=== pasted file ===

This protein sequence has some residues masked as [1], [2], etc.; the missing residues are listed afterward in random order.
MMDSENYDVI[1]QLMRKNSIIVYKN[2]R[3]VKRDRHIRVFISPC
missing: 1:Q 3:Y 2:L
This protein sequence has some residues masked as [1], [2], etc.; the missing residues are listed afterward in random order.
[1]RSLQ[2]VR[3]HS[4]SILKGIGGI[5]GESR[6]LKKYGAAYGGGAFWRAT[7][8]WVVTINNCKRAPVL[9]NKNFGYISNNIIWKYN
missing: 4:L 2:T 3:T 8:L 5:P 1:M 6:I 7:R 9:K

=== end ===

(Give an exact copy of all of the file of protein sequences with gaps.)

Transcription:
This protein sequence has some residues masked as [1], [2], etc.; the missing residues are listed afterward in random order.
MMDSENYDVI[1]QLMRKNSIIVYKN[2]R[3]VKRDRHIRVFISPC
missing: 1:Q 3:Y 2:L
This protein sequence has some residues masked as [1], [2], etc.; the missing residues are listed afterward in random order.
[1]RSLQ[2]VR[3]HS[4]SILKGIGGI[5]GESR[6]LKKYGAAYGGGAFWRAT[7][8]WVVTINNCKRAPVL[9]NKNFGYISNNIIWKYN
missing: 4:L 2:T 3:T 8:L 5:P 1:M 6:I 7:R 9:K